Do Power Players Rule?

A power player is any U.S. retailer with sales equal to or greater than 10 percent of those of the category leader.

1. Department Stores

Department stores have survived the rise of sectors specializ­ing in narrower product ranges, as well as the challenges of discount stores and other off-price retailers, and finally E-com­merce. Gerald Storch, CEO of Hudson’s Bay, parent of Saks Fifth Avenue and Lord & Taylor, says, “Increasingly, consumers don’t think of stores as physical locations, they think of stores as brands. The opportunity is to customize on a mass scale so you simulate the selling experience on a mobile device.”

2. Drugstores

National healthcare questions have been driving a lot of what has been going on in the drugstore industry. CVS is moving on several fronts: It broadened its pharmacy reach by acquiring Omnicare, which distributes prescription drugs to nursing homes, assisted liv­ing facilities, and so on. CVS has unveiled the makeover of the Navarro Discount Pharmacy sites it acquired. Carrying the banner “CVS pharmacy y mas,” the South Florida stores feature bilingual associates and 1,500+ “trusted Hispanic products.” It also acquired Target’s pharmacy businesses for about $1.9 billion.

3. General Apparel

Fast fashion has been rising among the ranks of apparel retail­ers. “There is an underlying sense of rebellion that comes through in today’s fashion,” notes Marshal Cohen, chief indus­try analyst with NPD Group. “The fashion industry has under­gone one of the most dramatic makeovers in recent history, no doubt influenced by the Millennial consumer.”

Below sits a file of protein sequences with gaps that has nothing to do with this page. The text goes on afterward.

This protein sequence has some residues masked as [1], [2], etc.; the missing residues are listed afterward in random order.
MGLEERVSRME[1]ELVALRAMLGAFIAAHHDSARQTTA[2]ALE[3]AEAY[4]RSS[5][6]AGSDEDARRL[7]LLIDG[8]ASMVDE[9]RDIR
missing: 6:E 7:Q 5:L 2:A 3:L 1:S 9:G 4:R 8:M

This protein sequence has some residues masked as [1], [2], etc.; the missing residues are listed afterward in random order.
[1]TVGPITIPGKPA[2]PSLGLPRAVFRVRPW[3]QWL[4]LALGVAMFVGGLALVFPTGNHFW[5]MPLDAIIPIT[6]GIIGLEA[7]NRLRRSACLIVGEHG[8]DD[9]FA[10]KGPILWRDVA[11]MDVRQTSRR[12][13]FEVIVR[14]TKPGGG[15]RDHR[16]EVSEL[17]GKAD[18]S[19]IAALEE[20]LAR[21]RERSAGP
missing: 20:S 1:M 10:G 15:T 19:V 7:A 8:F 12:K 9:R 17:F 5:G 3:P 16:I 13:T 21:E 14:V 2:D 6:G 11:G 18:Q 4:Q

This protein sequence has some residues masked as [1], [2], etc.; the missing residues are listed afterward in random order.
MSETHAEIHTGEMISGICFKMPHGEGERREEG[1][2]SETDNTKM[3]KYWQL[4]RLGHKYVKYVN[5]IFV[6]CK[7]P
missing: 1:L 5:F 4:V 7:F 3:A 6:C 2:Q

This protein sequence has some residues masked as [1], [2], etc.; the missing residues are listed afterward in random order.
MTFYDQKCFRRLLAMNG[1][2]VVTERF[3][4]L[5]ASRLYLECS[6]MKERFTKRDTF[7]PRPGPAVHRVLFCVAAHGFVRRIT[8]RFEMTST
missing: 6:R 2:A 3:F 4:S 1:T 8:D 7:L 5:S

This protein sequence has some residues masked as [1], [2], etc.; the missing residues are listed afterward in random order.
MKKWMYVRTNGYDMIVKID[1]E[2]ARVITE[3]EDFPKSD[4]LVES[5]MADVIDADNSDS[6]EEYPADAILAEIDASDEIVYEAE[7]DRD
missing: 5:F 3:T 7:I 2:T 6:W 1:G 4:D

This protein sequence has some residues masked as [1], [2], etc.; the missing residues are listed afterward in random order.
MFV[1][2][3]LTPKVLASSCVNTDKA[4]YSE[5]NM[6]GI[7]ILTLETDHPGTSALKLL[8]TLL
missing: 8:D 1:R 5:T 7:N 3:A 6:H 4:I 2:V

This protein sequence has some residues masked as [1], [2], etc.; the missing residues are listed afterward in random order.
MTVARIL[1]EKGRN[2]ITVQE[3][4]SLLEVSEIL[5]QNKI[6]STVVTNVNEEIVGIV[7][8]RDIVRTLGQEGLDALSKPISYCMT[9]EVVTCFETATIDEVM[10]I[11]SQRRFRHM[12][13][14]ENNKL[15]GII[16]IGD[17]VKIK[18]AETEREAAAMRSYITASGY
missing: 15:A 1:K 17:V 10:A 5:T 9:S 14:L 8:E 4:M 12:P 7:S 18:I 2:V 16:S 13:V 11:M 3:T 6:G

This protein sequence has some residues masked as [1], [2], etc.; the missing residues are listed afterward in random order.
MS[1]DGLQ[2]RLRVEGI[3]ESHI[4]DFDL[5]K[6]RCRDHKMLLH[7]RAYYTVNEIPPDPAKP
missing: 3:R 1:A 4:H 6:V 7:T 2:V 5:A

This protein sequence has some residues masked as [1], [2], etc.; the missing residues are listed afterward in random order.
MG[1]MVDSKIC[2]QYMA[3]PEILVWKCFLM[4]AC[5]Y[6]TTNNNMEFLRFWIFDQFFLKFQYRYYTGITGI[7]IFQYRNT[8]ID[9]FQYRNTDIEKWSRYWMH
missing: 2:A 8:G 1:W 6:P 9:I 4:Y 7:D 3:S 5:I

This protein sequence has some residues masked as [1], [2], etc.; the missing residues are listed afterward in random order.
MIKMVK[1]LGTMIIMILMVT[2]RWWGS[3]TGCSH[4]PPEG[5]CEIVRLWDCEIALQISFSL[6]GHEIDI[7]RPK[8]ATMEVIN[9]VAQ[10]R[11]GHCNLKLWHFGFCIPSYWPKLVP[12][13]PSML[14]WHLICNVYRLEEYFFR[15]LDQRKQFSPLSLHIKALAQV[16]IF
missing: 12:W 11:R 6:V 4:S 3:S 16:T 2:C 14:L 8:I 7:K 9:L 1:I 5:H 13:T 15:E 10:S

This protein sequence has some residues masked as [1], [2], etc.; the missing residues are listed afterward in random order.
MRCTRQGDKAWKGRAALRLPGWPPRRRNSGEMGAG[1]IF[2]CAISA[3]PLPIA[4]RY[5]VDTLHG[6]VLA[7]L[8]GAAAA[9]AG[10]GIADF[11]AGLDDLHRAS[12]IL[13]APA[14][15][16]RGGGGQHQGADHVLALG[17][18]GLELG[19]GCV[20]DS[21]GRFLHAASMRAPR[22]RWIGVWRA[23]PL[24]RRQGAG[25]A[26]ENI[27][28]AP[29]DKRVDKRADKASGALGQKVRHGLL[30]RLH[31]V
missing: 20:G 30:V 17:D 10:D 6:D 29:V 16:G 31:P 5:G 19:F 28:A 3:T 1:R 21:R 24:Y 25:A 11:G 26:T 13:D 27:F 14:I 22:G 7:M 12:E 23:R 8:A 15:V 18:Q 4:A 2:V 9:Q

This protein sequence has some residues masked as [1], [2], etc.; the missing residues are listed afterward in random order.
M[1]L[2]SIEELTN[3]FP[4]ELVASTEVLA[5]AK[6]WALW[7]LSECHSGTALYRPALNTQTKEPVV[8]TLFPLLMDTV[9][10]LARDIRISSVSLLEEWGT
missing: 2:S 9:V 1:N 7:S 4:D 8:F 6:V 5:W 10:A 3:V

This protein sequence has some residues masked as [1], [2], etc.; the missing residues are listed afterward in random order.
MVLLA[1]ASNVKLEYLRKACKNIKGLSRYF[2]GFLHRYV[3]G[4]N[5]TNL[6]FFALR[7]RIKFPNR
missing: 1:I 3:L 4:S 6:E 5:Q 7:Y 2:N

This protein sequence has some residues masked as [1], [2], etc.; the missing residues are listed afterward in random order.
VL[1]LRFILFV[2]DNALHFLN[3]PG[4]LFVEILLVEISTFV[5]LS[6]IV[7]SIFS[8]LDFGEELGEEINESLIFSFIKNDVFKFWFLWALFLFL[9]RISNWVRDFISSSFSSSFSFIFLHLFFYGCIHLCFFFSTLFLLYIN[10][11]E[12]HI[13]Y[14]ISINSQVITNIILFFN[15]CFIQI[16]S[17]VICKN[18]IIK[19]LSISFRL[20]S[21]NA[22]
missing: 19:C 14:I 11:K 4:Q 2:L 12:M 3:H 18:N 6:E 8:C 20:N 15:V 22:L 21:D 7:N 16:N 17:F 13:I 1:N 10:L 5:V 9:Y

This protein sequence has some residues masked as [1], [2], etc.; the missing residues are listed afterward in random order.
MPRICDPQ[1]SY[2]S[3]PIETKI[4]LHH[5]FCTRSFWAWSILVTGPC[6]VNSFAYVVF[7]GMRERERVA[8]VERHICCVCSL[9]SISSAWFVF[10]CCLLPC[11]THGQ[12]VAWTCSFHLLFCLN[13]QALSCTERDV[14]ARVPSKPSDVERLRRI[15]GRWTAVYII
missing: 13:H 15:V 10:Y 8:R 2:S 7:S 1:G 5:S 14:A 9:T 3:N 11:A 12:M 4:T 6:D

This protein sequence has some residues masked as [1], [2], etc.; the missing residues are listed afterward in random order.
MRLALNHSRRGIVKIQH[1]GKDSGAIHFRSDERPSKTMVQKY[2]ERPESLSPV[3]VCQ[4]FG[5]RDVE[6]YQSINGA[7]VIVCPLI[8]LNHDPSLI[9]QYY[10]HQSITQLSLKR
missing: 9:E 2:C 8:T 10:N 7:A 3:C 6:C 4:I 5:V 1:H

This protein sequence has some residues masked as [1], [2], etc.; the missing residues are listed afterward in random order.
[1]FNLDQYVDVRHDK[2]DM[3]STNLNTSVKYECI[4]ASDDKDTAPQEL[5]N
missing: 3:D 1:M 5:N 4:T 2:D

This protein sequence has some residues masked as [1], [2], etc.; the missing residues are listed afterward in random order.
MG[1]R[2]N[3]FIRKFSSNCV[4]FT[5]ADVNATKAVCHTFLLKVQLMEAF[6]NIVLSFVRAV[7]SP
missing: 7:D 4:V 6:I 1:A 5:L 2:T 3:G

4. Home Improvement and Hardware

These have had to deal with some flooring issues. First, it was hardwood laminate flooring that was said to emit formaldehyde in excess of California state standards. Soon after, came a study of vinyl floor tiles, which found that 58 percent of samples bought from large home improvement dealers contained phthal- ates, several forms of which have been banned from children’s products since 2009. The Home Depot clicked on several fronts, including online.

5. Jewelry and Accessories

Signet, which bills itself as the world’s largest retailer of diamond jewelry, acquired Zale Corp. The company now operates stores and kiosks under a variety of banners, including Kay, Jared, and a number of regional brands in its Sterling division, along with Zale, Peoples, and Piercing Pagoda in its Zale division. Zale operations have been growing same-store sales faster than the company as a whole, and Signet expects that to continue.

6. Mass Merchants

Amazon has joined the ranks of mass merchant power players, selling everything from digital downloads to consumer electronics, toilet paper, books, and groceries. Its limited face- to-face interaction with consumers belies Amazon’s vast physi­cal presence around the country, where a network of fulfillment centers puts it near to customers. Amazon’s mass market tactics include spreading same-day delivery to more segments of the population.

7. Supermarkets

Although mergers and acquisitions have been a way of life, grocery remains the most fragmented segment of retailing. Alb­ertsons took over the remnants of Safeway’s network, covering much of North America, and Kroger completed its first full year with Harris Teeter stores under its wing. Then, after A&P and its affiliate brands were forced into bankruptcy in 2015, it was ultimately decided to sell off all the store locations to several major chains.

8. Women’s Apparel

The biggest news was a deal that closed in August 2015— Ascena Retail Group’s acquisition of Ann Taylor and Loft par­ent company Ann Inc. Ascena paid $2 billion to bring Ann Inc. into a diverse stable of brands that included Lane Bryant, Dress Barn, Maurices, and Justice.

Source: Barry Berman, Joel R Evans, Patrali Chatterjee (2017), Retail Management: A Strategic Approach, Pearson; 13th edition.

2 thoughts on “Do Power Players Rule?

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